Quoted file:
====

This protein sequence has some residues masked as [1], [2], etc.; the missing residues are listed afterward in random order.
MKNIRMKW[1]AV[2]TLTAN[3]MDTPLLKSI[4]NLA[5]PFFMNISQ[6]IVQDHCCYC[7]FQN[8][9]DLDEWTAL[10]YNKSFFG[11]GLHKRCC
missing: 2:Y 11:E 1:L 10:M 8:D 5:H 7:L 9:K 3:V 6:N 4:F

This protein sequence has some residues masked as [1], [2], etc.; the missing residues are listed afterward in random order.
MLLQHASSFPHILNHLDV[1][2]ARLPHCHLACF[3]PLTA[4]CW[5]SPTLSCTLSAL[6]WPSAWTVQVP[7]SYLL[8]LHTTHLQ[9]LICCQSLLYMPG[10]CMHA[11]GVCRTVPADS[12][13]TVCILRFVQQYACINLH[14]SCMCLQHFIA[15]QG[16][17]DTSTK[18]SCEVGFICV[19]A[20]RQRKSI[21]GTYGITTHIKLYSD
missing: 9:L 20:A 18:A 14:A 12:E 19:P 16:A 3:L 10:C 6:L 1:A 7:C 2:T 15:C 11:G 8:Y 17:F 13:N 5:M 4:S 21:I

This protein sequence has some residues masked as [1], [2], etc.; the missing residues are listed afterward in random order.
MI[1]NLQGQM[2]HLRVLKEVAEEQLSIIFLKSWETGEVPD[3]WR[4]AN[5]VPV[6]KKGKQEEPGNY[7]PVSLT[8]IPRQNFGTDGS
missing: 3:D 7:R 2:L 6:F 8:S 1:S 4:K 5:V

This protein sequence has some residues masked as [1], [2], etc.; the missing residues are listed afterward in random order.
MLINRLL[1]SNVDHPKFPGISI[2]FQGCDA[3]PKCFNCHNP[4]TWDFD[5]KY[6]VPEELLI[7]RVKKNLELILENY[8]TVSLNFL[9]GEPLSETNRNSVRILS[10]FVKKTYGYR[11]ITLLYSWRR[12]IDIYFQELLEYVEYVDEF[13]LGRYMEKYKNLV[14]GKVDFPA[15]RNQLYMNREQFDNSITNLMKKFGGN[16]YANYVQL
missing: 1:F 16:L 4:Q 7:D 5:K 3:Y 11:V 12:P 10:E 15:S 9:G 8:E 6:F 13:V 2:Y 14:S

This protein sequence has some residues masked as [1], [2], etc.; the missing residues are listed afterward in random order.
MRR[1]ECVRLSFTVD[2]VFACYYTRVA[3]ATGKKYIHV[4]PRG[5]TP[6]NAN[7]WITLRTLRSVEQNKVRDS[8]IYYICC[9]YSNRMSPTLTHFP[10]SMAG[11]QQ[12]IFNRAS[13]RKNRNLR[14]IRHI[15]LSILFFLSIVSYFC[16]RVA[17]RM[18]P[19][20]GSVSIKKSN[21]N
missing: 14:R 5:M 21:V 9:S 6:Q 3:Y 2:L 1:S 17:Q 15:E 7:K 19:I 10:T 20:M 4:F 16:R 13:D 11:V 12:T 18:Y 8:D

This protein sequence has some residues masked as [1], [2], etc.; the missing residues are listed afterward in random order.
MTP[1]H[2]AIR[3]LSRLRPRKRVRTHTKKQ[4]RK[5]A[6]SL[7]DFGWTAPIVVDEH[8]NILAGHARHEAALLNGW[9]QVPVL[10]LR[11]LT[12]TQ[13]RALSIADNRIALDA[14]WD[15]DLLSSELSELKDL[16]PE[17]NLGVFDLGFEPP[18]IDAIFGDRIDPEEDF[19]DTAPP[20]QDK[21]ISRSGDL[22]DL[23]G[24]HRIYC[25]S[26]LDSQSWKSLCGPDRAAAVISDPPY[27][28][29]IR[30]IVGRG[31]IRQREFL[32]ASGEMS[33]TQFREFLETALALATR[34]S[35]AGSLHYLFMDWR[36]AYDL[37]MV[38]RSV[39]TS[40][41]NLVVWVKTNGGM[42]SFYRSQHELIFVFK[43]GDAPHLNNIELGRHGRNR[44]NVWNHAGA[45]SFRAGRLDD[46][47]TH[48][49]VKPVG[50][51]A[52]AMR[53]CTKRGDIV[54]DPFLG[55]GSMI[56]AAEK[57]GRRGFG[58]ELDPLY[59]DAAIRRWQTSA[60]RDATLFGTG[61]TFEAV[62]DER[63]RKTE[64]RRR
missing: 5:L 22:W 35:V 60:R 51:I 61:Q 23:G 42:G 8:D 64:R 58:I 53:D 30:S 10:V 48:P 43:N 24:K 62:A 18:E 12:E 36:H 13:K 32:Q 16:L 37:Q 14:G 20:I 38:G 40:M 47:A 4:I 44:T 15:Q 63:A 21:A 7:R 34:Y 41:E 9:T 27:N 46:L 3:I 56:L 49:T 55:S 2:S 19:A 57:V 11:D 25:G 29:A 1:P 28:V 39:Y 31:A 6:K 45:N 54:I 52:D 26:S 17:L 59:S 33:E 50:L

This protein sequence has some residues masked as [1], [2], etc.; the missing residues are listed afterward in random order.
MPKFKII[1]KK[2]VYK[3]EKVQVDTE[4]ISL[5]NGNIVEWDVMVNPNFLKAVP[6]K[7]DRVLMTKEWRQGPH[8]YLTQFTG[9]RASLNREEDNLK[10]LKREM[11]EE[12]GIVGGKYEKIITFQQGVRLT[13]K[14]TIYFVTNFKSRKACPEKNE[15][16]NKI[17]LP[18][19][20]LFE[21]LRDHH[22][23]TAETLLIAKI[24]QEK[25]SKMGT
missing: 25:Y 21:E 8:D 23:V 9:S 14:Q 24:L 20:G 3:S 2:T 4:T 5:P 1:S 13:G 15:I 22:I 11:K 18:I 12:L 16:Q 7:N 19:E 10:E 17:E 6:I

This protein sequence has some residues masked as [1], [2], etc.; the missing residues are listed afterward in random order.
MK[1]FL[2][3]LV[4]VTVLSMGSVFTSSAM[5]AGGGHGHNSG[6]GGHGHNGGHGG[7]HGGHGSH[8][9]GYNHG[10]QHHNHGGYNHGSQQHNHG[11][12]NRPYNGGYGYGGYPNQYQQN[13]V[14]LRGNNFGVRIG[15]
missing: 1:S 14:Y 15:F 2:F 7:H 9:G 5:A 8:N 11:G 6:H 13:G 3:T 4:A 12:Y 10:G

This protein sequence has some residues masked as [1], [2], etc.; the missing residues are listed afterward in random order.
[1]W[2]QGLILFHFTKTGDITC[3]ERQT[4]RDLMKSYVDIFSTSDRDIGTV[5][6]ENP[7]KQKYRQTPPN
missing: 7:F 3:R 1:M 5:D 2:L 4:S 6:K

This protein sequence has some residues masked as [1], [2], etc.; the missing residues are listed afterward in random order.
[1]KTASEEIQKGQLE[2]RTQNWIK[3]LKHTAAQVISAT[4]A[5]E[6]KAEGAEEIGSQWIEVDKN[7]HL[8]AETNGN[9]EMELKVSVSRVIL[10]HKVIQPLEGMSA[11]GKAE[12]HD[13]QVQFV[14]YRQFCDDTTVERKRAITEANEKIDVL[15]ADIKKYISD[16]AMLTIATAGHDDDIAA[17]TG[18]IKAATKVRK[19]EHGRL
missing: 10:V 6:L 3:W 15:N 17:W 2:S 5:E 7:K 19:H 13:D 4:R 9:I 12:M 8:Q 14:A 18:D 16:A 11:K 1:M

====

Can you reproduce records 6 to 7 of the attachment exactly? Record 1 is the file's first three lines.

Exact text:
This protein sequence has some residues masked as [1], [2], etc.; the missing residues are listed afterward in random order.
MTP[1]H[2]AIR[3]LSRLRPRKRVRTHTKKQ[4]RK[5]A[6]SL[7]DFGWTAPIVVDEH[8]NILAGHARHEAALLNGW[9]QVPVL[10]LR[11]LT[12]TQ[13]RALSIADNRIALDA[14]WD[15]DLLSSELSELKDL[16]PE[17]NLGVFDLGFEPP[18]IDAIFGDRIDPEEDF[19]DTAPP[20]QDK[21]ISRSGDL[22]DL[23]G[24]HRIYC[25]S[26]LDSQSWKSLCGPDRAAAVISDPPY[27][28][29]IR[30]IVGRG[31]IRQREFL[32]ASGEMS[33]TQFREFLETALALATR[34]S[35]AGSLHYLFMDWR[36]AYDL[37]MV[38]RSV[39]TS[40][41]NLVVWVKTNGGM[42]SFYRSQHELIFVFK[43]GDAPHLNNIELGRHGRNR[44]NVWNHAGA[45]SFRAGRLDD[46][47]TH[48][49]VKPVG[50][51]A[52]AMR[53]CTKRGDIV[54]DPFLG[55]GSMI[56]AAEK[57]GRRGFG[58]ELDPLY[59]DAAIRRWQTSA[60]RDATLFGTG[61]TFEAV[62]DER[63]RKTE[64]RRR
missing: 5:L 22:W 35:V 60:R 51:I 61:Q 23:G 42:G 8:D 64:R 58:I 53:D 30:S 10:V 48:P 43:N 24:K 62:A 18:E 12:E 36:H 13:K 32:Q 16:L 37:Q 14:G 20:I 38:G 40:M 47:A 4:I 44:T 15:Q 63:A 21:A 7:R 34:Y 41:E 9:T 27:N 46:L 3:I 56:L 49:T 55:S 2:S 19:A 57:V 11:D 25:G 29:A 1:P 28:V 39:Y 31:A 6:K 45:N 54:I 52:D 26:S 17:L 59:S 33:E 50:L

This protein sequence has some residues masked as [1], [2], etc.; the missing residues are listed afterward in random order.
MPKFKII[1]KK[2]VYK[3]EKVQVDTE[4]ISL[5]NGNIVEWDVMVNPNFLKAVP[6]K[7]DRVLMTKEWRQGPH[8]YLTQFTG[9]RASLNREEDNLK[10]LKREM[11]EE[12]GIVGGKYEKIITFQQGVRLT[13]K[14]TIYFVTNFKSRKACPEKNE[15][16]NKI[17]LP[18][19][20]LFE[21]LRDHH[22][23]TAETLLIAKI[24]QEK[25]SKMGT
missing: 25:Y 21:E 8:D 23:V 9:S 14:Q 24:L 20:G 3:S 2:T 4:T 5:P 1:S 13:G 15:I 22:I 11:K 18:I 12:L 16:Q 7:N 19:E 10:E 17:E 6:I